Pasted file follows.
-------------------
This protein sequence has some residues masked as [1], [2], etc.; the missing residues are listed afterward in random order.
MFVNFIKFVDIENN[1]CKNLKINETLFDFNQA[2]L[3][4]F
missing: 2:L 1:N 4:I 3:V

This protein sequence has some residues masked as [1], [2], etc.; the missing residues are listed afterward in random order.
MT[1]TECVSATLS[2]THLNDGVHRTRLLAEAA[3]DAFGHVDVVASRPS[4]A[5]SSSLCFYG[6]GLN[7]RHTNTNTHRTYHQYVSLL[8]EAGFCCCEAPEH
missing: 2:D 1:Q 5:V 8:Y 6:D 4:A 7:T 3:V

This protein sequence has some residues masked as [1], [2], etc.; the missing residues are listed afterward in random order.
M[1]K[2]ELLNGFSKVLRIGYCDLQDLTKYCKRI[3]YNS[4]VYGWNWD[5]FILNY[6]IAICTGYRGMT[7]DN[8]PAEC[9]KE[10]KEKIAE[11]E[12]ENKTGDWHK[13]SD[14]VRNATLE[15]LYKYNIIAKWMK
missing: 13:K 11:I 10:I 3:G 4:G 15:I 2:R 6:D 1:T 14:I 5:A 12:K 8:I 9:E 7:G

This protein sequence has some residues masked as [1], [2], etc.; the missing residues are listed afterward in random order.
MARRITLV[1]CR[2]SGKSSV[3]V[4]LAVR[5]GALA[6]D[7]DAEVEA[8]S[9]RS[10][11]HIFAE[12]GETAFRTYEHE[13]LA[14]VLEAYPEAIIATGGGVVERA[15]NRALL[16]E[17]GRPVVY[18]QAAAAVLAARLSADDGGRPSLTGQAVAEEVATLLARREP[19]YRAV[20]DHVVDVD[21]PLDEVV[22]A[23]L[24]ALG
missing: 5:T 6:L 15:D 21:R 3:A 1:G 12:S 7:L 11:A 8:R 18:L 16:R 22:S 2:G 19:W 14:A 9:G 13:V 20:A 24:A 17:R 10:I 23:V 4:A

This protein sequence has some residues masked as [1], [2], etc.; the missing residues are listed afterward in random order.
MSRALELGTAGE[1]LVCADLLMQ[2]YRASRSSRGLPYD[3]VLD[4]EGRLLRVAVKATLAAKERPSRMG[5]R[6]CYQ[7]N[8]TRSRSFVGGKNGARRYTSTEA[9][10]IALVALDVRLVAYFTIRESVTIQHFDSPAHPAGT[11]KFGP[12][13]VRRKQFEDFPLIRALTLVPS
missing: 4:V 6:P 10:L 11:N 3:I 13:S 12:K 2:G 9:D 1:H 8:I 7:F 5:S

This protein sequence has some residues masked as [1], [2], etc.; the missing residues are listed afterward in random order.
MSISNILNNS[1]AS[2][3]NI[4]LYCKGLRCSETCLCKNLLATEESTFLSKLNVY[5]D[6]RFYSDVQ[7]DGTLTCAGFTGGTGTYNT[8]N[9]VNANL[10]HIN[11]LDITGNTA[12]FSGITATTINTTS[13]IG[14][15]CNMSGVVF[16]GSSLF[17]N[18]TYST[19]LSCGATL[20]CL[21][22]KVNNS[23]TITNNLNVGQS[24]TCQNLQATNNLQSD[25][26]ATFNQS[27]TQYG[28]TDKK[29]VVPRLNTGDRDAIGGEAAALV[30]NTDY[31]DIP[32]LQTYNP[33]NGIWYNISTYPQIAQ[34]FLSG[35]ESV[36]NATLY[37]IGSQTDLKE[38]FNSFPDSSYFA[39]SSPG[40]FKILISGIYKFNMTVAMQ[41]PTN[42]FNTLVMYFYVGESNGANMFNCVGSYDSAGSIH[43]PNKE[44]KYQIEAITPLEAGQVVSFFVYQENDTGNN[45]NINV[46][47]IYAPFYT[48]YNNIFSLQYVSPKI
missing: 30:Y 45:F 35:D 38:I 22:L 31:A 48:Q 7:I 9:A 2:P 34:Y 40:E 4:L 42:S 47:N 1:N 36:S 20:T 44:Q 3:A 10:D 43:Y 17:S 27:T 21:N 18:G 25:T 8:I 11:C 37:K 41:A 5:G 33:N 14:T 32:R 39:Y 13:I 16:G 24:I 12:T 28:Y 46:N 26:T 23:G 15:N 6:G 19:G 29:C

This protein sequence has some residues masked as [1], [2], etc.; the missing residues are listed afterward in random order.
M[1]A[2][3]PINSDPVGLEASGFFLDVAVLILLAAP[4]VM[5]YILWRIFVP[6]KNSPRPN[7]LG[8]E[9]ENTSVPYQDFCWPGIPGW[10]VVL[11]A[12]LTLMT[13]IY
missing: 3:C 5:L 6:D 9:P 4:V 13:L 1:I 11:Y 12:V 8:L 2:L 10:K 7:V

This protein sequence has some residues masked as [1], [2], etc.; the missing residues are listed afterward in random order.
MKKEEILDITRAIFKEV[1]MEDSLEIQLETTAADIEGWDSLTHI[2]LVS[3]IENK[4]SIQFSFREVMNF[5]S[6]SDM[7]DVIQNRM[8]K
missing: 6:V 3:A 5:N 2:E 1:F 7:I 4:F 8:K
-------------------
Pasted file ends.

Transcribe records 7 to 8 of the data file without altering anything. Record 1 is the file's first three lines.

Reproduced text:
This protein sequence has some residues masked as [1], [2], etc.; the missing residues are listed afterward in random order.
M[1]A[2][3]PINSDPVGLEASGFFLDVAVLILLAAP[4]VM[5]YILWRIFVP[6]KNSPRPN[7]LG[8]E[9]ENTSVPYQDFCWPGIPGW[10]VVL[11]A[12]LTLMT[13]IY
missing: 3:C 5:L 6:D 9:P 4:V 13:L 1:I 11:Y 12:V 8:L 2:L 10:K 7:V

This protein sequence has some residues masked as [1], [2], etc.; the missing residues are listed afterward in random order.
MKKEEILDITRAIFKEV[1]MEDSLEIQLETTAADIEGWDSLTHI[2]LVS[3]IENK[4]SIQFSFREVMNF[5]S[6]SDM[7]DVIQNRM[8]K
missing: 6:V 3:A 5:N 2:E 1:F 7:I 4:F 8:K